“There have been some rough spots in dealing with other members of the community,” says the diplomatic sheriff David Jonese, whose department has been called in several times to mediate disputes. “They want every­body in the stores and restaurants to change their lighting or turn their lights off when they’re there, which creates some issues.”

Echoes of the Past

Friction between the locals and the transplants has happened before in Green Bank. After breaking ground on the initial telescope in 1957, the NRAO needed to hire PhDs and engineers, and it began hiring scientists from out of town. But the locals – some of whose farms and homes had been displaced to make room for the observatory’s campus – didn’t take so kindly to the influx. In 1965, a group of farmers even complained to their members of Congress that observatory scientists had caused a crop-killing drought.

“I remember one fella said the observatory would make it rain when they wanted it to,” says Harold Crist, a 90-year-old Green Bank native who worked for the telescope at one time.

The big-city transplants didn’t immediately warm to the locals either, but with time came acceptance. Today many Green Bankers work various jobs at the telescope. The campus cafeteria is a favourite lunch spot for locals. And more than a few scientists moonlight as artists, with work hanging in the local art centre.

At Green Bank Elementary-Middle School, right next door to the tele­scope, you’d expect to find teenagers bemoaning the unavailability of the cool gadgets they see on TV. But that’s not the case. According to one student, plenty of kids in Green Bank have smartphones, and although they can’t get a signal, they’ve found a work-around. By connecting to a home Wi-Fi network (that the telescope interference protectors apparently haven’t picked up on), kids don’t need a mobile network to talk to their friends – they can just use the new texting functions inside apps like Facebook Messenger. Teenagers and technology, it seems, will always find a way.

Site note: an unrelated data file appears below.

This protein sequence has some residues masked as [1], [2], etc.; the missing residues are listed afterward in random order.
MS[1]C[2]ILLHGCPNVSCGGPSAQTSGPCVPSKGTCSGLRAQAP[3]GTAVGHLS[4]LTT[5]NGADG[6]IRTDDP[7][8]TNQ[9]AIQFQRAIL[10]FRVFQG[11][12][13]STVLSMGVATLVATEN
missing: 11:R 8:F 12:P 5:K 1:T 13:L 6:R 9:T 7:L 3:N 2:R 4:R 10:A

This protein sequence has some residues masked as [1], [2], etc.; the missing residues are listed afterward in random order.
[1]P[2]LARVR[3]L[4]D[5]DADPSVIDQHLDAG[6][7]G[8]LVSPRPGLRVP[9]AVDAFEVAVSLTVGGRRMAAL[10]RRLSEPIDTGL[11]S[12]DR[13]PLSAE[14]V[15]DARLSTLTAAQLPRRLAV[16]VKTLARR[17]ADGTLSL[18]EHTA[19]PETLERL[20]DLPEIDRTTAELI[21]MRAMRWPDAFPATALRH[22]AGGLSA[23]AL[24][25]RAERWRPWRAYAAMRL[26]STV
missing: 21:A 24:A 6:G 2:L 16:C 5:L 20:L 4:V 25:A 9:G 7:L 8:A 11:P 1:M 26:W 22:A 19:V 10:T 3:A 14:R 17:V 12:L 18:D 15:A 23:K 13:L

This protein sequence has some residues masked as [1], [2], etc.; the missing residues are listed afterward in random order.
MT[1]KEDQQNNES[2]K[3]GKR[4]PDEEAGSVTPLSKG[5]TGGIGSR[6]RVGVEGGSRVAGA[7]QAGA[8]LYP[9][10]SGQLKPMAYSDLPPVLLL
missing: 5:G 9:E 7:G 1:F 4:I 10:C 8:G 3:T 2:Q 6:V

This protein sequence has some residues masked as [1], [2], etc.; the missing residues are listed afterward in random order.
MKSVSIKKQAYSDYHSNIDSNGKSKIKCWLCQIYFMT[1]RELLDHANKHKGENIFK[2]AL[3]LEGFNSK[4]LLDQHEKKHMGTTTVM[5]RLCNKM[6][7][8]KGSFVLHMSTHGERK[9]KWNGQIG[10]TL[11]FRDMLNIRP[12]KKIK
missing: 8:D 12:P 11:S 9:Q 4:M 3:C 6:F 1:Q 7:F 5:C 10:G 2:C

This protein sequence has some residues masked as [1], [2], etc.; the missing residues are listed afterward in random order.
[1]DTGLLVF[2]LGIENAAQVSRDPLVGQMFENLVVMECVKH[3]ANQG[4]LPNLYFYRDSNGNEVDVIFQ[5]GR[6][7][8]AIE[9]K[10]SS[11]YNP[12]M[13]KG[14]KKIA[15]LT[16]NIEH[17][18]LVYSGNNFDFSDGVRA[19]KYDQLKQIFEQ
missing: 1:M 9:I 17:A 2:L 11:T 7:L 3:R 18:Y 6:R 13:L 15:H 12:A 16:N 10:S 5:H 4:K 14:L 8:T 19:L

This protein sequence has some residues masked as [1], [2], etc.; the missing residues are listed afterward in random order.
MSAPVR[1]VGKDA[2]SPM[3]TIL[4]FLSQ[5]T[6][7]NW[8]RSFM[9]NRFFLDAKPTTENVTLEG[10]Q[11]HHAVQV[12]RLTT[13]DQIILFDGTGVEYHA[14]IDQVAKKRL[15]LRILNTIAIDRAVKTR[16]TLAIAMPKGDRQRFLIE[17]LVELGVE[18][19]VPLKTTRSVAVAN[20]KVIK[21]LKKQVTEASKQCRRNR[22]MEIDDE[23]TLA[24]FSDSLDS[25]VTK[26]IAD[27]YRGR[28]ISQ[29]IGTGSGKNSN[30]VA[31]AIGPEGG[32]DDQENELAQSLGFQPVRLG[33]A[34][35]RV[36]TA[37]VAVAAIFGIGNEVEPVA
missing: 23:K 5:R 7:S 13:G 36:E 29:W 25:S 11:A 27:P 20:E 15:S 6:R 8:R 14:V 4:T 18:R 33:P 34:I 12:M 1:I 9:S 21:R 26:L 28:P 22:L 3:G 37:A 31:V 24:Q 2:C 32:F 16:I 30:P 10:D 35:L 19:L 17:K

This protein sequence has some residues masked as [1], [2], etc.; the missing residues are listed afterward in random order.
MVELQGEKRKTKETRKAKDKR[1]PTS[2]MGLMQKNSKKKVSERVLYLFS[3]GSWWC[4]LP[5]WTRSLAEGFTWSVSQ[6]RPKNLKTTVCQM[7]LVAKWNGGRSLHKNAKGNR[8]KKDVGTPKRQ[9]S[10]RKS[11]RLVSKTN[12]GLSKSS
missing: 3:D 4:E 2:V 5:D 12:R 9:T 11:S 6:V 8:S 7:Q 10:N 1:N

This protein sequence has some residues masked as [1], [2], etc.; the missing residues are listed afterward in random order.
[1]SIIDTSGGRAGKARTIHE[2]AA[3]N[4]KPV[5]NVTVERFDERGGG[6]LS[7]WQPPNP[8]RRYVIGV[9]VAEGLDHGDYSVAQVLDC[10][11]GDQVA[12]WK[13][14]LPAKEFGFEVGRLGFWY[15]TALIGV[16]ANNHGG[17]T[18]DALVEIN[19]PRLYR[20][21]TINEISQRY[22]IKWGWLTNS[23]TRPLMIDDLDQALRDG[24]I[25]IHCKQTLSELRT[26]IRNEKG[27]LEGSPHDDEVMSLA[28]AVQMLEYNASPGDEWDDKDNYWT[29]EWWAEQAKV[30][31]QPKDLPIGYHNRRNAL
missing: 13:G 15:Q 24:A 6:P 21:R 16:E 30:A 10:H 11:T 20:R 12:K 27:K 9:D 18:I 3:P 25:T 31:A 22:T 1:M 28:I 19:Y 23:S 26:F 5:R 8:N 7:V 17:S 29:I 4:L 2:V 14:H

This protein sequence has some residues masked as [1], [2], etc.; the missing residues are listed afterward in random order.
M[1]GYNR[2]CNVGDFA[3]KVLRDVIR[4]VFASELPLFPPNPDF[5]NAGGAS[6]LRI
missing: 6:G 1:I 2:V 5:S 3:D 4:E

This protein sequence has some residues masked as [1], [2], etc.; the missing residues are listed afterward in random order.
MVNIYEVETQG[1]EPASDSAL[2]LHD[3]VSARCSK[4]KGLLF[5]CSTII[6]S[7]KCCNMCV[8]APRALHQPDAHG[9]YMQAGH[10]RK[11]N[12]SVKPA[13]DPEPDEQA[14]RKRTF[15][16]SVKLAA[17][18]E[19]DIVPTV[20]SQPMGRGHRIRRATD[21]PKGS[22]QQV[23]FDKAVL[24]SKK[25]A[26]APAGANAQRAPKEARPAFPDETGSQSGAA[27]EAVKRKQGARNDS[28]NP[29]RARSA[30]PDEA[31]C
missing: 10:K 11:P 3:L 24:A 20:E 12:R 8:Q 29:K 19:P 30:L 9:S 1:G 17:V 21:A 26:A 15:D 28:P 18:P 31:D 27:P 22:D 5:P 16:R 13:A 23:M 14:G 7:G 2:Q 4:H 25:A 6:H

The End of Quiet?

A force outside Green Bankers’ control may ultimately settle the clash of old-timers, newcomers, technology and tranquillity: the fate of the thing that started all the trouble in the first place – the telescope.

It’s funded entirely by the National Science Foundation, and in 2013, in a wave of belt tightening, a committee recommended shutting down the campus. The NSF hasn’t said whether it will accept the proposal, but if it does, and the observatory can’t find outside funding, it could close by 2017.

Which might spell the end of Green Bank’s quaint life free of Wi-Fi.

Some say that may be best for the town. “We’ll be so far out of the loop one of these days that we won’t be able to catch up,” says Crist, who raised six children in the Quiet Zone and watched some of them move away. “People come back home and think we’re living in the Dark Ages.”

But a shuttered telescope would obviously be a nightmare for the electrosensitives who are just making inroads with the locals.

In mid-2013, Monique Grimes moved to town from Florida when her EHS symptoms forced her to quit her job as a speaker for a public policy group. She married a native Green Banker, Tom Grimes, and now helps out around their farm, and he introduces her to locals. “They get to know me first as Mo, not as an electrosensitive,” Monique says. “Now friends of ours have gone so far as to replace the light bulbs in their house because they want me to come to visit.”

Whatever happens to the telescope, Monique is pretty convinced that her version of the science will prevail and that future generations will see the folly of iPhones and laptops just like past ones did of asbestos and cigarettes. As one sympathetic doctor told her, “You were just born a hundred years before your time.”

“Or after,” Tom quips, knowing there’s a decent chance they’re sitting in the last quiet place on Earth.

In July 2015, the NRAO received funding for the Green Bank Telescope for at least five more years.

Reprinted from Washingtonian, January 2015 issue © 2015 by Washingtonian,